I was elected to the Nova Scotia provincial assembly in 2009 and 2013 and had the pleasure of serving as Minister of Community Services, Seniors, and the Advisory Council on the Status of Women. I always viewed myself as employed by the people and strived to be as compassionate as I could during my time there. I worked extremely hard to be non-partisan and to serve everyone equally, with compassion and understanding, even for those who reacted negatively just because I was a politician. I became known as the huggable Minister because for me, it was an expression of caring. With COVID-19, I now share my hugs virtually!
I was in office a little over three years when my brother died July 31st, 2012 from a massive heart attack. Then in 2014 my husband suffered two strokes and around the same time, my mom was diagnosed with frontal lobe dementia. I became the breadwinner of the home. I also had to put my parents in a small option care facility so they could have PSW care but still live independently. My parents were able to live together until her dementia made her lash out and be aggressive, which was completely opposite to her nature.
These were surreal and difficult times. Somehow you draw on your inner strength and for me, my natural stubbornness, to help get through each day. A sprinkle of humor, when appropriate, can also be part of coping mechanism for both the person you are caring for and yourself as the caregiver. Sometimes, you may have to look for the laughter through a television show, movie, or a book; but it is worth it for your mind and health.
The pressure of caring for my parents and husband, while providing the sole income in the home, was so exhausting. It caused me to ignore my body. In 2016, I could not ignore it any longer and saw professional help. I was diagnosed with Multiple Sclerosis. I felt like a tree in a horrible windstorm and the branches were all my responsibilities furiously swinging in every different direction, while my family roots were being torn apart.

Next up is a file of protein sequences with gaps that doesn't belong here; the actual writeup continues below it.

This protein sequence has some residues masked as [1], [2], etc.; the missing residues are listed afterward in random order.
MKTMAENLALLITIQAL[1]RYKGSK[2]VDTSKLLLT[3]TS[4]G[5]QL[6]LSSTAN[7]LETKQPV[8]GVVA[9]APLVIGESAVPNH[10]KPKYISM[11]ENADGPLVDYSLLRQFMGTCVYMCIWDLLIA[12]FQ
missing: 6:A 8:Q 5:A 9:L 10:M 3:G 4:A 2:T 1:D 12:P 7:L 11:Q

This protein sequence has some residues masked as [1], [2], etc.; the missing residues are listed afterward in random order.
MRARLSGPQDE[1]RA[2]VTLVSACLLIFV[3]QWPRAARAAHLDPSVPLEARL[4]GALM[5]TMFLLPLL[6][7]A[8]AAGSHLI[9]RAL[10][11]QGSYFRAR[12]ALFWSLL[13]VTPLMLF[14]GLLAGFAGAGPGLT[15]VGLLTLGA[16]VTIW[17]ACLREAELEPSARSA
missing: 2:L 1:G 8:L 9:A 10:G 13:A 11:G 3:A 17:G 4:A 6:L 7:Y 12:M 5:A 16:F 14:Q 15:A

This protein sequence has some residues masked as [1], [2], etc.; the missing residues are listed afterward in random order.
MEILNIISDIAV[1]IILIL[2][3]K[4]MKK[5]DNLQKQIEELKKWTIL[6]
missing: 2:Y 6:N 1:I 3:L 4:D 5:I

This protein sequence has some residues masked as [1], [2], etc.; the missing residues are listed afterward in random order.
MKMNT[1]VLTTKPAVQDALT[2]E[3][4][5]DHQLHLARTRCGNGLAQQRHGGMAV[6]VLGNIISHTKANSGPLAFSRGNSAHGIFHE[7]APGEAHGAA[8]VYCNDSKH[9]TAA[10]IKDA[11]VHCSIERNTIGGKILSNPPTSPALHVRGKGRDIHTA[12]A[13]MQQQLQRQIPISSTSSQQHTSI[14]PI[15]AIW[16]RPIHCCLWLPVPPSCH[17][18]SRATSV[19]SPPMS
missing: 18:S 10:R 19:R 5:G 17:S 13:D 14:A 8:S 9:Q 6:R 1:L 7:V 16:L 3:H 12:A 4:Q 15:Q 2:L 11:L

All my mother wanted was to go home to her sanctuary where she lived for close to sixty years. Mom told me that everyday and probably over twenty times a day. In a world that offers so much in materialism and technology, and where humans can be sent to outer space, I could not find the help or services so my mom could live and die at home. Her disease did not allow her to understand because to her it was simple and that I should put her in my car and drive her home. I cannot even explain how heartbreaking it was when my mom, who was my best friend and used to be so kind and loving, angerly lashed out at me yelling that I abandoned her.
The last three months of her life, COVID-19 stole my right to be with my mom. At this point I held onto the fact that she still had tiny moments of reality; and the last time we spoke on the telephone she told me she loved me. I was also more fortunate than many others because I was able to be with her the last few days of her life. Mom was always scared of death and although she was unconscious, I felt she could hear me. I crawled in bed with her, put my arms around in a hug I never wanted to let go. Although I cannot carry a note, I sang to her you are my “Sunshine”. This was mom’s favorite song to sing to my son when he was a baby. I have never seen anyone die before but I was not willing to let mom die without me being there. My mom saw me take my first breath with all the joy in the world; and I saw my mom take her last breath with all the sadness in the world.
Presently, I continue to care for my dad and my husband and even two aging dogs one with Cushing disease and the other with cancer, and of course as a mom I will always be caring for my son. The thing about caregiving is everyone seems to think that it is only a time in your life when your parents become elderly. That is far from the reality – if you are a parent you are a caregiver, you may have a family member with physical or mental health issues, you may have a child with intellectual disabilities, you may have a friend that relies on you for help. There are different levels of caregiving, yet we do not recognize it in our society.
The failings, neglect, and inadequacies of seniors’ care brought by the lack of national and provincial standards has been a wood rot on the tree of life. Healthcare has been in a crisis and COVID-19 certainly exposed these issues. I pray that after we get through this pandemic, the serious issues surrounding senior care and caregivers are not ignored again just because the rest of our society is back to normalcy. We are all in this together and we must advocate to the policy makers and governments. We are awfully close to not being able to save our tree of life especially for seniors and their caregivers.